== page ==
I stumbled upon this one which happened to have enough pages! It’s written from the pov of a house husband who runs his elderly mother in law (Vi) and her mates round while his wife does her window cleaning round. So here it is, page 77, 7 lines from line 7.

She bustled into the kitchen, opened a door and took out a bottle.

“Vi,” I said. “This isn’t for making plants healthy.”

“Yes it is.”

“It’s weed killer,” I said. “And you put it in the man from the council’s tea?”

Violet suddenly became very interested in her feet. She kicked one against the other, then yelped because she’d hurt her sore toe.

I was stunned. It was only a couple of weeks since she’d killed the last two. I thought she’d got it out of her system, but apparently I was wrong.

“Vi,” I said. “Think very carefully. How often do you get this urge to kill people?”

This is another fun one to do, whether you have a book to promote or - like me - need a bit of a kick to look through those works in progress.

So now to pass the meme to 7 lucky people!

Della, Liz, Joanna, Debs, Jarmara, Linda and Suzanne - sorry if any of you have already been tagged, but your mission should you choose to accept it – page 77 of your wip, 7 lines down, 7 sentences, lines or paragraphs and pass it to 7 more. Over to you!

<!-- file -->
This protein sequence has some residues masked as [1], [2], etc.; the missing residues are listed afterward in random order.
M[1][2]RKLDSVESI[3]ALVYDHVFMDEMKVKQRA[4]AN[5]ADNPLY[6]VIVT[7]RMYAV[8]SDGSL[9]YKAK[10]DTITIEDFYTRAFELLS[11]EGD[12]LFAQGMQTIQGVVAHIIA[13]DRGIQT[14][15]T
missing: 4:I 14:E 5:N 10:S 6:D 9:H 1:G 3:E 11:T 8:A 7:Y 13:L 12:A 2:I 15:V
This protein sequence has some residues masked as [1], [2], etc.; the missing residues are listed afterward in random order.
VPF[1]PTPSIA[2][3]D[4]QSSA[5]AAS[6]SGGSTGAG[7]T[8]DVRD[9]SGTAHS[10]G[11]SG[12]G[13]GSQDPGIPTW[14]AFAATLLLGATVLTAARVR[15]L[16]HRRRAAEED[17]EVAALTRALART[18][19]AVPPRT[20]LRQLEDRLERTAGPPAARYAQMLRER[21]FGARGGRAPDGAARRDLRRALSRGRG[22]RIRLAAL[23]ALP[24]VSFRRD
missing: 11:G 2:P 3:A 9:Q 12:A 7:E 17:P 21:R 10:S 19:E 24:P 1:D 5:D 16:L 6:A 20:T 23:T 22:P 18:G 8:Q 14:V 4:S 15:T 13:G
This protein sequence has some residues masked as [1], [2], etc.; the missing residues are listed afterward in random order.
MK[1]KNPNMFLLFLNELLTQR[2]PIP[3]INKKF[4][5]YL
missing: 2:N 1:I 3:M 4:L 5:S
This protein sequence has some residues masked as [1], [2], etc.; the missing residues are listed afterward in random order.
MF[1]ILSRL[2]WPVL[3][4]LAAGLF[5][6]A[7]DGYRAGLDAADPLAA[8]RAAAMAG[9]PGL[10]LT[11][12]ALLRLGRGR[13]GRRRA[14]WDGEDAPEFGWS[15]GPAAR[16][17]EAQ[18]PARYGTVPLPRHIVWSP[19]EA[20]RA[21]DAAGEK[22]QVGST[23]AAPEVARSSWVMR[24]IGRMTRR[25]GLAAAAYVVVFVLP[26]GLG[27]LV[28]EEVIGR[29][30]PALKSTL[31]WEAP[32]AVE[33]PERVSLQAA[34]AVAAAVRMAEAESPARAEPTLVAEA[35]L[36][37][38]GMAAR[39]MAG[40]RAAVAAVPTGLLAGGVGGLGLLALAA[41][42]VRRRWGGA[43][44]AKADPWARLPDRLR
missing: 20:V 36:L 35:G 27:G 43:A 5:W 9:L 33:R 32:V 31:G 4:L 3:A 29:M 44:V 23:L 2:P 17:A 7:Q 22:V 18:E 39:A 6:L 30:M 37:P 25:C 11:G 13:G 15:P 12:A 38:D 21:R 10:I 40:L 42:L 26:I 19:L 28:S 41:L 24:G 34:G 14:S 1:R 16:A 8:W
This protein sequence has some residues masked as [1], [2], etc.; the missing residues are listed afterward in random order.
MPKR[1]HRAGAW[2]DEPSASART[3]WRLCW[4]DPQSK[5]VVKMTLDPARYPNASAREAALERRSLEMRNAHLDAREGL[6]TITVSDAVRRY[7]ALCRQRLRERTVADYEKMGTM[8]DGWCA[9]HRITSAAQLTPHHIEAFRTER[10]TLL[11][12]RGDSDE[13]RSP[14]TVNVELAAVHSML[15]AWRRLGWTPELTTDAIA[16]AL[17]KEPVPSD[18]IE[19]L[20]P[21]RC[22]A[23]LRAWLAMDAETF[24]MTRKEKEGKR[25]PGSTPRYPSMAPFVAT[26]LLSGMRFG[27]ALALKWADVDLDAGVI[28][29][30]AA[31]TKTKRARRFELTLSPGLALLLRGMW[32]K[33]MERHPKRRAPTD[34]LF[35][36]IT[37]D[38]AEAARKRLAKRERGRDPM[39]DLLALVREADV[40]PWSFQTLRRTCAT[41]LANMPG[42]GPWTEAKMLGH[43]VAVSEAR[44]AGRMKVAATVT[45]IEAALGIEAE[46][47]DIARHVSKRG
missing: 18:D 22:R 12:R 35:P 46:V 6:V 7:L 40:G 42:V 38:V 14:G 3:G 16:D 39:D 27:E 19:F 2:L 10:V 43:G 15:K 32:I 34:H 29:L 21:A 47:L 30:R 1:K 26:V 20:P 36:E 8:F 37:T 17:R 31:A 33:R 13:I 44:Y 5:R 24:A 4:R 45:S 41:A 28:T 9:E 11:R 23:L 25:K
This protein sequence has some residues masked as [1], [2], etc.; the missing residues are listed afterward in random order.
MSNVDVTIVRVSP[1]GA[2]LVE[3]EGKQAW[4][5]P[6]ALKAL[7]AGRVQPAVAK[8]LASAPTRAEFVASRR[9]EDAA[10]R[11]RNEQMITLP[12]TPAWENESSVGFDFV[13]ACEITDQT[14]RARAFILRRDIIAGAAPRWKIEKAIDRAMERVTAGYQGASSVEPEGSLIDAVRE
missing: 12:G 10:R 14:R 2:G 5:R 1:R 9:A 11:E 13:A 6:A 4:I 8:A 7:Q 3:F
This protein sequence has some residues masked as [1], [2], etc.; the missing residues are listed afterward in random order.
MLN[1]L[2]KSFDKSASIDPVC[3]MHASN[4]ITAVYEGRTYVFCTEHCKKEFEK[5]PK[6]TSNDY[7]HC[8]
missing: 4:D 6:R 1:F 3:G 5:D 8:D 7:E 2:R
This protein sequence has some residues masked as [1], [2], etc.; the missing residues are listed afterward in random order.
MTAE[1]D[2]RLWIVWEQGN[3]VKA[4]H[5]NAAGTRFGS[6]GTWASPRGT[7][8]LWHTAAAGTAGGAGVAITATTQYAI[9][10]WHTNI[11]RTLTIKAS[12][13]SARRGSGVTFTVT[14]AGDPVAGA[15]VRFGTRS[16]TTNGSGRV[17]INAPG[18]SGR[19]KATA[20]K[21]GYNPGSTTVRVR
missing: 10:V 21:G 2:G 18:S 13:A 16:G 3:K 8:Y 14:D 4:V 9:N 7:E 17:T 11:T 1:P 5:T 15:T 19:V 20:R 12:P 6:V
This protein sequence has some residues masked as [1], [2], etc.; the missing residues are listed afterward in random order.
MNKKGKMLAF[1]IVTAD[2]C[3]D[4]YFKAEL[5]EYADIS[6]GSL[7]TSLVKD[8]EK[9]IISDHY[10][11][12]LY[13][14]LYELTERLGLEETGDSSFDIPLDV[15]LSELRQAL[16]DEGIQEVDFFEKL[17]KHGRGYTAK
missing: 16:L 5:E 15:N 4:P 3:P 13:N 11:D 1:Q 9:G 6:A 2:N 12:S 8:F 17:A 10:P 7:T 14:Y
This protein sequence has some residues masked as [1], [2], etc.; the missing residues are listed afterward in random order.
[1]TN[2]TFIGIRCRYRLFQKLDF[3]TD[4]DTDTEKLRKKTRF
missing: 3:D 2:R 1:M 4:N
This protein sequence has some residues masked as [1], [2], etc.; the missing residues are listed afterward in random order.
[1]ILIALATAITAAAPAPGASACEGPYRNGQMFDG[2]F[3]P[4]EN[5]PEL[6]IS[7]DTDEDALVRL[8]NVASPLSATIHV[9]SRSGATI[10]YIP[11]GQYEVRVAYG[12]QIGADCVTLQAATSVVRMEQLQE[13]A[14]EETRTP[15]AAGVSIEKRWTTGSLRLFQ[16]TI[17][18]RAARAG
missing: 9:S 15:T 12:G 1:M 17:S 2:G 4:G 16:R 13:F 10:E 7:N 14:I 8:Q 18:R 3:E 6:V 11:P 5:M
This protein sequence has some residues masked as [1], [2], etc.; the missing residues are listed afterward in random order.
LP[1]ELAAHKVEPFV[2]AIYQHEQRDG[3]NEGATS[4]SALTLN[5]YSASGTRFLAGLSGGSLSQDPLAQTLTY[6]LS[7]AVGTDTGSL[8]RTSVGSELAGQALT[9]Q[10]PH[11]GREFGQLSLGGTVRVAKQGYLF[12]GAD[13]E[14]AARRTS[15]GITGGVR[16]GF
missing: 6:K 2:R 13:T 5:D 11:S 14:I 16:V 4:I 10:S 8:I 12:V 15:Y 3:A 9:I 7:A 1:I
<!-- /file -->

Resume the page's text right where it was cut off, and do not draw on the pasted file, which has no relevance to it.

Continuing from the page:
Wednesday 21 March 2012

Can You Kindle It?

I was quite daunted the first time I put a book on Kindle. In fact it took me two solid days of faffing about to do something that really should only take a matter of minutes.

I did find various snippets of helpful advice scattered round Blogland and Caroline got me thinking that maybe I should blog about it.

I don’t know everything (far from it) but I know the basics.

I found I was stumped by daft things like whether you have to use double line spacing (you don’t).

Most formatting doesn’t transfer to Kindle and the less of it there is the better.

Use page breaks between chapters and column breaks to leave a space between a heading and the text or if you want to leave a space between blocks of text.

Step by step this is how I did it.

First get a Kindle account. You can use the same log in as for your normal Amazon account and get it all set up so it’s ready when you are. I can’t remember exactly what I had to do, but I do remember it being quite straight forward.

Most questions are answered on the Kindle site.

You will need to download a tool to convert your Word document into ebook format. I use Mobipocket creator. Kindle have their own program. These programs are free. You should also download Kindle if you don’t own a device so that you can preview your book on your computer. Be warned, it won’t look as good on the PC screen as it will on the actual Kindle.